Recently, high-intensity interval training (HIIT) has received much attention as a promising exercise option not only to improve aerobic fitness, but also to prevent and improve lifestyle-related diseases. Epidemiological studies have shown that the exercise volume, as determined by the product of exercise intensity, duration, and frequency, has been shown to be important for improvements in muscle mitochondrial activity and subsequent improvements in aerobic fitness, insulin sensitivity, and metabolic variables. Therefore, continuous moderate-intensity training has been widely recommended. On the other hand, the main contributor of HIIT to improvements in aerobic fitness and metabolic variables is its high-intensity nature, and many recent studies have shown results favoring HIIT when compared with conventional continuous training, despite its shorter exercise duration and smaller exercise volume. In this review, we aim to show the possible universal application of HIIT in a hospital setting, where athletes, sports lovers, and patients have sought medical advice and have the opportunity to undergo detailed evaluations, including an exercise stress test. For athletes, HIIT is mandatory to achieve further improvements in aerobic fitness. For patients, though higher levels of motivation and careful evaluation are required, the time constraints of HIIT are smaller and both aerobic and resistance training can be expected to yield favorable results because of the high-intensity nature of HIIT.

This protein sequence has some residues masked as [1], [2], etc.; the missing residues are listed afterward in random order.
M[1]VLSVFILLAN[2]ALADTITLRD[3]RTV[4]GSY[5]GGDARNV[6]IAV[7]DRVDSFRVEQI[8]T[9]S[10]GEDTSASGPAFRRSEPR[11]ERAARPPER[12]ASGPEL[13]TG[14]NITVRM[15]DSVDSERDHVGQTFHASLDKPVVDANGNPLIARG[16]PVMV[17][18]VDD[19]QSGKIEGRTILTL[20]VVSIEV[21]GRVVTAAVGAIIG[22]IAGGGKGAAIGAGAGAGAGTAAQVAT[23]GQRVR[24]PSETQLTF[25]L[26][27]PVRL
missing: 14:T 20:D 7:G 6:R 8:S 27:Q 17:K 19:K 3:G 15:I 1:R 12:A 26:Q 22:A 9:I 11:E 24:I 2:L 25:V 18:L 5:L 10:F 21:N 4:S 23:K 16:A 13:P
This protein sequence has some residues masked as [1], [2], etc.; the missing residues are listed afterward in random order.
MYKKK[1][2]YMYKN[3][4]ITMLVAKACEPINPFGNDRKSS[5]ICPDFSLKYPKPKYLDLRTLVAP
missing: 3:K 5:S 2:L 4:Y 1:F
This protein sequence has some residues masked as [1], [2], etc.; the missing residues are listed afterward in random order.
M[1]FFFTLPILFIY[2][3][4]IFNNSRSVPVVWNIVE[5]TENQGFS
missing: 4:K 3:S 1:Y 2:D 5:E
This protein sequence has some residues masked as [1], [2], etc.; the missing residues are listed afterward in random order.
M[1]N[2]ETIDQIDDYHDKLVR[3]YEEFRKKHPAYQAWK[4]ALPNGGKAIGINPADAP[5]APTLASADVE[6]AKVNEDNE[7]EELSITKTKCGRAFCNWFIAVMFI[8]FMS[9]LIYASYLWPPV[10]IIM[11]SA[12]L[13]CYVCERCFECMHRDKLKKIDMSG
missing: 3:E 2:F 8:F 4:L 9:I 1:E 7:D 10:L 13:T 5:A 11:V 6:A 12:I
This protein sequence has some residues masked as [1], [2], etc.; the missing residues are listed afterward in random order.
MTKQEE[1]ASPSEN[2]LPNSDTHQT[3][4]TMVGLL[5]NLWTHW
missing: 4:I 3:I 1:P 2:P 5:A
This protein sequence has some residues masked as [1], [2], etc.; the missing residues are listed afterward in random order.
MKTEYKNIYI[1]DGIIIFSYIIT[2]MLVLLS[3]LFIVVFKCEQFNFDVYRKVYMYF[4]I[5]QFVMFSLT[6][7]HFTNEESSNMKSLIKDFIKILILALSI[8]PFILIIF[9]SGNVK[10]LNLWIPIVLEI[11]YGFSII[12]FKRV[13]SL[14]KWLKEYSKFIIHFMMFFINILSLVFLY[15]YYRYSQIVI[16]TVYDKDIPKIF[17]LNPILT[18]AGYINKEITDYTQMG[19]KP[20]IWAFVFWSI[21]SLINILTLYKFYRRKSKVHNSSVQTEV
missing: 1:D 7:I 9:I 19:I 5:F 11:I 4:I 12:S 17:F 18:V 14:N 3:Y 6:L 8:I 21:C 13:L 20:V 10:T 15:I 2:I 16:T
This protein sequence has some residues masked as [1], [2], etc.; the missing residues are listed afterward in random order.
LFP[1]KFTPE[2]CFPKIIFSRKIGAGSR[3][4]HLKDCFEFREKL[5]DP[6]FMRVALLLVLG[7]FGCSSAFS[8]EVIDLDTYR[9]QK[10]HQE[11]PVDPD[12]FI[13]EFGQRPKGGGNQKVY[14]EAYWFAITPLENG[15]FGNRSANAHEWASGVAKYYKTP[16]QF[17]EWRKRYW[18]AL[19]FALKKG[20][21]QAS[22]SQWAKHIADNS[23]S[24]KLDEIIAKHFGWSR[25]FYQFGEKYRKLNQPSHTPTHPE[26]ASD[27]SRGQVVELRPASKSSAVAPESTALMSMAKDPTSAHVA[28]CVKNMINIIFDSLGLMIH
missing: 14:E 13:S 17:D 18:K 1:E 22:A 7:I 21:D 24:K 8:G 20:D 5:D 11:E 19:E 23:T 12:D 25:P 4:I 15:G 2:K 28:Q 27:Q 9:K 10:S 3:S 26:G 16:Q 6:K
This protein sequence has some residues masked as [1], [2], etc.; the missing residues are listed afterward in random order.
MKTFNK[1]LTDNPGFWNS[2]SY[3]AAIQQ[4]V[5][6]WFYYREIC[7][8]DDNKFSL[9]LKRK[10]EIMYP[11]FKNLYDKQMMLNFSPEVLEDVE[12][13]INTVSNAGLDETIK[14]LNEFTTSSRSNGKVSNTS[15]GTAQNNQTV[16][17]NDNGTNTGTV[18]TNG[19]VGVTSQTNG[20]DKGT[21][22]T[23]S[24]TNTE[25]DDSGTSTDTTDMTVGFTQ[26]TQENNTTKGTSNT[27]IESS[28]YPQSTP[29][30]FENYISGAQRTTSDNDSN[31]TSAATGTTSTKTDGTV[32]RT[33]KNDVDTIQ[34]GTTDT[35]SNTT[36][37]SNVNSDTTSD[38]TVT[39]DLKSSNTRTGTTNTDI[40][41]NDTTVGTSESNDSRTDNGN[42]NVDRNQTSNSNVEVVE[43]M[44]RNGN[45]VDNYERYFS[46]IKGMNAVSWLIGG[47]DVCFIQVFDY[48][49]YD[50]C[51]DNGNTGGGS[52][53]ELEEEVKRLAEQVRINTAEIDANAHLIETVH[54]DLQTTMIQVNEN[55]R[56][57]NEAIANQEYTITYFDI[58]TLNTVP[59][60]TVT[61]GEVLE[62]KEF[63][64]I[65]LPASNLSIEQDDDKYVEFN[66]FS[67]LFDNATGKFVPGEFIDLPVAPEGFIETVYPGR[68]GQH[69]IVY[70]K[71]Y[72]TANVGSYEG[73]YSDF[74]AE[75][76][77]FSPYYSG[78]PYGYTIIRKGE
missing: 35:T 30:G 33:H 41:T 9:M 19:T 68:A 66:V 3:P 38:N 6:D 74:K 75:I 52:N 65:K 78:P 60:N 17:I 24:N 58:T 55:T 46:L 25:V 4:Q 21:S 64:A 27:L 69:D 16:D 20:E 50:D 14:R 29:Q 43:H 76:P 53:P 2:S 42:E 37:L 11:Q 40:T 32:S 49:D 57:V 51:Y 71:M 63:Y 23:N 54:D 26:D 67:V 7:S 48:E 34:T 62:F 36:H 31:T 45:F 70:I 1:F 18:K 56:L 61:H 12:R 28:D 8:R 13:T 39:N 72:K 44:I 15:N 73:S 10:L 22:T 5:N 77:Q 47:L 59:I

Listeria monocytogenes only occasionally causes bacterial meningitis in immunocompetent children. We report a case of L. monocytogenes meningitis associated with rotavirus gastroenteritis. The patient was a previously healthy 20-month-old girl who was admitted because of sustained fever and lethargy after suffering from gastroenteritis for 6 days. The patient’s peripheral white blood cell count was 18,600/µL and the C-reactive protein level was 2.44 mg/dL. A stool sample tested positive for rotavirus antigen. A cerebrospinal fluid (CSF) sample showed pleocytosis. Cultures of the CSF and stool samples revealed the presence of L. monocytogenes. The patient was successfully treated with ampicillin and gentamicin. We speculate that translocation of enteric flora across the intestinal epithelium that had been damaged by rotavirus gastroenteritis might have caused bacteremia that disseminated into the CSF. Both listeriosis and secondary systemic infection after rotavirus gastroenteritis are rare but not unknown. Initiation of appropriate treatment as soon as possible is important for all types of bacterial meningitis. This rare but serious complication should be taken into consideration even if the patient does not have any medical history of immune-related problems.
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